The day after the Langley shootings on July 25, about 65 people living on the city’s streets gathered at the Langley Vineyard church over a quiet and sombre meal.
The church is a five-minute walk from the Cascades Casino, where the shooting spree began in the parking lot after midnight. The woman who was shot and critically injured there was experiencing homelessness, police have confirmed.
The shooter continued to move through Langley’s downtown, where many unhoused people are known to shelter in small groups. All in all, there were four victims, two of whom have died. Police caught up with a suspect around dawn at the Langley Bypass — where one of the victims was found wounded — and shot and killed him. Police have not yet speculated on a motive.
“It’s obviously very shocking, unnerving and tragic, but in many ways not surprising,” said Pastor Leith White of Langley Vineyard.
“There’s been a growing escalation of violence and intolerance towards the homeless population. People assume that it’s a lifestyle choice. But living on the streets is not a safe activity... though it might be safer than the environment they left.”
The Langley Vineyard often partners with other local organizations to offer the unhoused people in Langley essentials ranging from groceries to visits with optometrists. Leith estimates that up to 80 new people ended up on the streets of his city earlier this year.
During the pandemic, some local hotels provided housing for people referred to them by B.C.’s Ministry of Social Development and Poverty Reduction. This was on an ad-hoc basis, not an official program, and the hotels chose to terminate their rental agreements in March, resulting in people becoming unhoused again.
Most of those recently unhoused people are sheltering in and around Langley’s downtown, often in groups of two or three for safety. Since the shooting, one man living on the streets told the Langley Advance Times his worries led him to choose to sleep outside the fire department.
‘Just because you live in a tent doesn’t mean you’re less of a person’
In Vancouver, Elder Walter is no stranger to this kind of violence and harassment. After living in an SRO hotel, he’s sheltering at the tent city in CRAB Park, facing the Burrard Inlet and right beside the port.
Once, he saw these people who were “very well dressed” come by one of the tents.
“They pulled their knives out, cut the tent, smashed everything up,” said Walter. “What kind of neighbourly thing is that? Just because you live in a tent doesn’t mean you’re lesser of a person.”
Another person he knew was attacked while sleeping just off the sidewalk. “These guys came along and they put lighter fluid on him and lit him on fire.”
Two similar events recently happened in the Downtown Eastside. Around the same time as the Langley shootings, a woman was sitting on the sidewalk when a man poured flammable liquid on her head and lit it. Also around the same time, Vancouver police said that a man’s “homemade structure” in an alley, where he was sleeping, was set on fire. Police are investigating both cases as arson.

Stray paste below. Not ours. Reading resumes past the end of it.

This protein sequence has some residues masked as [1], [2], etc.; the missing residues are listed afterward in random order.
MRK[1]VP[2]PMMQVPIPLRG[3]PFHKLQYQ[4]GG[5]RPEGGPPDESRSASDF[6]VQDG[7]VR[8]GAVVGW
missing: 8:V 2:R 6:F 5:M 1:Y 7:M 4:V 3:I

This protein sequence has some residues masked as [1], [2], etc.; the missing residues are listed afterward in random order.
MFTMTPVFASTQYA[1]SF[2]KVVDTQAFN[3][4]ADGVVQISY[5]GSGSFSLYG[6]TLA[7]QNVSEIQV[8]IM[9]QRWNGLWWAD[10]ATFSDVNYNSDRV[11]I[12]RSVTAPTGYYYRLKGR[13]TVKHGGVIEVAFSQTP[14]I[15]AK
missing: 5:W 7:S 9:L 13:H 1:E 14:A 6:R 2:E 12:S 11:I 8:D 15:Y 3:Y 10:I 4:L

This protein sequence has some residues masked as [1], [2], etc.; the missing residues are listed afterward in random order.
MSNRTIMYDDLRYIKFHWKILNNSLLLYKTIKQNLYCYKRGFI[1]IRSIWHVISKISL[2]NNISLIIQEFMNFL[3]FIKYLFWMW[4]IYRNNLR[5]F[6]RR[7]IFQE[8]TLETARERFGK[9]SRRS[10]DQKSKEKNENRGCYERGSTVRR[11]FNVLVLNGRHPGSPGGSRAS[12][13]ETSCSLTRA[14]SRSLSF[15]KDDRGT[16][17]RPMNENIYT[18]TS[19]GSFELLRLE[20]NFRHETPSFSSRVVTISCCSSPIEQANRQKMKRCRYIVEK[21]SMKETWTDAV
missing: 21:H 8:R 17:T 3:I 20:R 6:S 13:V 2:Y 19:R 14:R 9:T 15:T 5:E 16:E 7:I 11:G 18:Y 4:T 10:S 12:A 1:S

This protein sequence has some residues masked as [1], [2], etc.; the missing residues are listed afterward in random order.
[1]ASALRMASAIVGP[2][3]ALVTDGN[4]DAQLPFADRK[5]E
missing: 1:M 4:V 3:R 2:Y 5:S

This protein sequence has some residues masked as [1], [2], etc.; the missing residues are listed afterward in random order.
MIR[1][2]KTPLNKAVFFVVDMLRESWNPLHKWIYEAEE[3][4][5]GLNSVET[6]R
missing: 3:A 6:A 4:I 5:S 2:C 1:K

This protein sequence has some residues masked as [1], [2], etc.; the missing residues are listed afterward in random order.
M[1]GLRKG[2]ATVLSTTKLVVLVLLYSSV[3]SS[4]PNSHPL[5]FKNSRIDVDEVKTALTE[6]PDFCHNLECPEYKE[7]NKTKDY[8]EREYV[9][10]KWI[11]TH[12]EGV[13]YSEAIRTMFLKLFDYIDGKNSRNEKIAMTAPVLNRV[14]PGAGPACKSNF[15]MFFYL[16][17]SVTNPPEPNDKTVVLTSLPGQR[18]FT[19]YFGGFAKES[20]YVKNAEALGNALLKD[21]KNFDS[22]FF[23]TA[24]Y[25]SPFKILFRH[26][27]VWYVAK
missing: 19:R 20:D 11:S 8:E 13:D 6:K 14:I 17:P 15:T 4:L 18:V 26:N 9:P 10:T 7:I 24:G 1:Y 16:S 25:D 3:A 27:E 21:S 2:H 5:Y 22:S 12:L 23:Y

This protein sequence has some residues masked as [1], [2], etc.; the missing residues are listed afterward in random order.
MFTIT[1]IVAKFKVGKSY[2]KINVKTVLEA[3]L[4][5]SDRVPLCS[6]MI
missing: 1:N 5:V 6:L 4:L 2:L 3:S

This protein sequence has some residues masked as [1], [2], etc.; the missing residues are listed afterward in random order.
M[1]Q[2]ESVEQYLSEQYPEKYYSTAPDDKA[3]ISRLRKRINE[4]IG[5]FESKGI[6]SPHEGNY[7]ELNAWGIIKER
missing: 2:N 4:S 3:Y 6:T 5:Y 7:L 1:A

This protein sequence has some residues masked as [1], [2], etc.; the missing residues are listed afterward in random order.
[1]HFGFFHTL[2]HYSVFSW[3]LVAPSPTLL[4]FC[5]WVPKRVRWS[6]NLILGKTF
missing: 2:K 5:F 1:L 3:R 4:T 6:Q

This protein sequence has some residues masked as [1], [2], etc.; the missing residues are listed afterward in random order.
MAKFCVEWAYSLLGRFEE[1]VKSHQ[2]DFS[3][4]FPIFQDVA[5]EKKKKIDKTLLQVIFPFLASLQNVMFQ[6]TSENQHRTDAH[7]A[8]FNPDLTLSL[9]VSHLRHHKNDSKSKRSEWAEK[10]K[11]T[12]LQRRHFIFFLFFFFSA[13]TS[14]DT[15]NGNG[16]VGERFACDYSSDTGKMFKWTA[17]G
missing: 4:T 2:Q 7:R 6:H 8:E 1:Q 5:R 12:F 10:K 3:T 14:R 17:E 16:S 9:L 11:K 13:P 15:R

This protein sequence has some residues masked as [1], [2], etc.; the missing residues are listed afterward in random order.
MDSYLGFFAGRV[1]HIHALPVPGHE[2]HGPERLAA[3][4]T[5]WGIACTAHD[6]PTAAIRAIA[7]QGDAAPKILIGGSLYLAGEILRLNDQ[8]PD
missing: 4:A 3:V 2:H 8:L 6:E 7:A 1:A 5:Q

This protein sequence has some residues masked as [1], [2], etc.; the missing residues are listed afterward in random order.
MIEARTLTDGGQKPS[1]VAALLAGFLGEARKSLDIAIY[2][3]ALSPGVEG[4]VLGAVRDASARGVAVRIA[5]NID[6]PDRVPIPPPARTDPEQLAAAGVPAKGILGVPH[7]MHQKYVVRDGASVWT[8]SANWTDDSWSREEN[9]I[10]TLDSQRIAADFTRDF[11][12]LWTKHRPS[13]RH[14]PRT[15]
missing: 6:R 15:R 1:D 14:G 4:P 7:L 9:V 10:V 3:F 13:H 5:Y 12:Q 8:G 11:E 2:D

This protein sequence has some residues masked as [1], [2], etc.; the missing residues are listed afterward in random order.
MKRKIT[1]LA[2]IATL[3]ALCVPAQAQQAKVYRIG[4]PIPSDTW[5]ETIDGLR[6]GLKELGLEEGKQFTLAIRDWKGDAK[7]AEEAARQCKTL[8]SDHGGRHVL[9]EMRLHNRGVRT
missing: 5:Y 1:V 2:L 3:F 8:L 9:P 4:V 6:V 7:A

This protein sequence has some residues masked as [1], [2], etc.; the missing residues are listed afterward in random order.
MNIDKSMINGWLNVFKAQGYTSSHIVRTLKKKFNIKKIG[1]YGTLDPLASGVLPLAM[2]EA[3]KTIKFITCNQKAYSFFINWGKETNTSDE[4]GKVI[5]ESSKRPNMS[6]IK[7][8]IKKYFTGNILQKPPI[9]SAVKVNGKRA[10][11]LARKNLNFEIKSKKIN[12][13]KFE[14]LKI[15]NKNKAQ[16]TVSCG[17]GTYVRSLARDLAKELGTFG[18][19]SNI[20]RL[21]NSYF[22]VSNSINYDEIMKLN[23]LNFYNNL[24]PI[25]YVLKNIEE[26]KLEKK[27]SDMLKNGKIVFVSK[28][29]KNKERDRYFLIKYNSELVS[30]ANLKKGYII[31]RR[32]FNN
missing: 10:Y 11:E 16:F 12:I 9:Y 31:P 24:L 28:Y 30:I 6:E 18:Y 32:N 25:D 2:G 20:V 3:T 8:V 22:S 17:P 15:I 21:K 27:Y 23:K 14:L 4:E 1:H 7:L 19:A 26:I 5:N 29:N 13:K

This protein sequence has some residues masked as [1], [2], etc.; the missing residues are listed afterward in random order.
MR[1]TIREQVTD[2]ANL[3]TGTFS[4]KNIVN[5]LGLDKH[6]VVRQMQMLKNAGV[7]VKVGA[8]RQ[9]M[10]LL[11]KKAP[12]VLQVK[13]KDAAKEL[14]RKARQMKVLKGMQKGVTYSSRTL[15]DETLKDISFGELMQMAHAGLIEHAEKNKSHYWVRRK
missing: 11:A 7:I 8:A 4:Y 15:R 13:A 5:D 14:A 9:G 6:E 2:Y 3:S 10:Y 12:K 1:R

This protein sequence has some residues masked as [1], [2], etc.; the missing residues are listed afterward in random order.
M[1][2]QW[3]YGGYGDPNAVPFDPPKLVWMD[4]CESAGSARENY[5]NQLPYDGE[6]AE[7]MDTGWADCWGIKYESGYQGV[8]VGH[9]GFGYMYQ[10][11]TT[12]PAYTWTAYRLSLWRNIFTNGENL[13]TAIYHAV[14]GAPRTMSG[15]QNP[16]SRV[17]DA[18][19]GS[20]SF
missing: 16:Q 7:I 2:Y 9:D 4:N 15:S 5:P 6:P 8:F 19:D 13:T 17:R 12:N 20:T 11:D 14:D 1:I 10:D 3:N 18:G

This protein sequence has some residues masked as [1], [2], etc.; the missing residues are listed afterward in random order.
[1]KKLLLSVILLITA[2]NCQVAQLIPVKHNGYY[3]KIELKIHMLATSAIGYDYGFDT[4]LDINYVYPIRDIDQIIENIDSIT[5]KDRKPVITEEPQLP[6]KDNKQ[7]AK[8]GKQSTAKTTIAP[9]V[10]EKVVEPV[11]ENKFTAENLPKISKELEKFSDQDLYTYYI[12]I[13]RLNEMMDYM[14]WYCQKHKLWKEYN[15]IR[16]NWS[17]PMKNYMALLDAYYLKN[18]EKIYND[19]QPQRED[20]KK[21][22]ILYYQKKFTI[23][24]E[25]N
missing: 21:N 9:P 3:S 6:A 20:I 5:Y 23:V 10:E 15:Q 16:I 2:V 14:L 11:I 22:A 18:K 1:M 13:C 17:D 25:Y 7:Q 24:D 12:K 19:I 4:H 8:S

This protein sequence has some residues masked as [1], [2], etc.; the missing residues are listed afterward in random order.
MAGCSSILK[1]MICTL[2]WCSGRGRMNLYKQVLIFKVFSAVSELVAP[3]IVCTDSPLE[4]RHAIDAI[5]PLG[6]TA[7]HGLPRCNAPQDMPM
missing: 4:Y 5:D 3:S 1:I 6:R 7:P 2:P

‘All we do every day is fight to survive’
Kari Chartrand, who has experienced homelessness on and off for 10 years and is currently sleeping at a shelter after kidney failure, has also experienced harassment in Maple Ridge.
She’s come across residents taking out their phones to take pictures of her and her husband to upload to social media, an increasingly common response by housed people when there are unhoused people in their neighbourhood. She’s also found feces left at the tent cities she used to live in, as well as in the woods where she’s camped.
“Yes, some of us are homeless. Yes, some of us have addiction issues. But behind all that, we’re not bad people,” said Chartrand, 25.
“[My husband and I] had jobs but we lost them because he had to take care of me because I got sick. All we do every day is fight to survive. But people don’t see that. So when some random person is screaming at us to get a job or calling us lowlifes from their cars, how can you judge a book by its cover without reading the story?”
Fiona York, formerly with the Carnegie Community Action Project and now an advocate for the CRAB Park tent city, says that unhoused people always tell her things like: “[People] see us differently, they look at us differently, like when I go to the store. We always get followed by police. We’re not given any dignity.”
While it has been a “horrific” week for unhoused people in the region, York says that feeling the weight of stigma from others is nothing new.
“People carry that in them all the time,” she said.
Back in Langley, Pastor White agrees.
“There’s been no major policy changes, no huge influx of housing,” he said. “These people are doing their best to survive and make do, and they’re there for a variety of circumstances, be it financial or housing or mental health.
“The level of difficulty that people experienced on Monday — that stigma and ignorance around homelessness — has probably not changed dramatically.”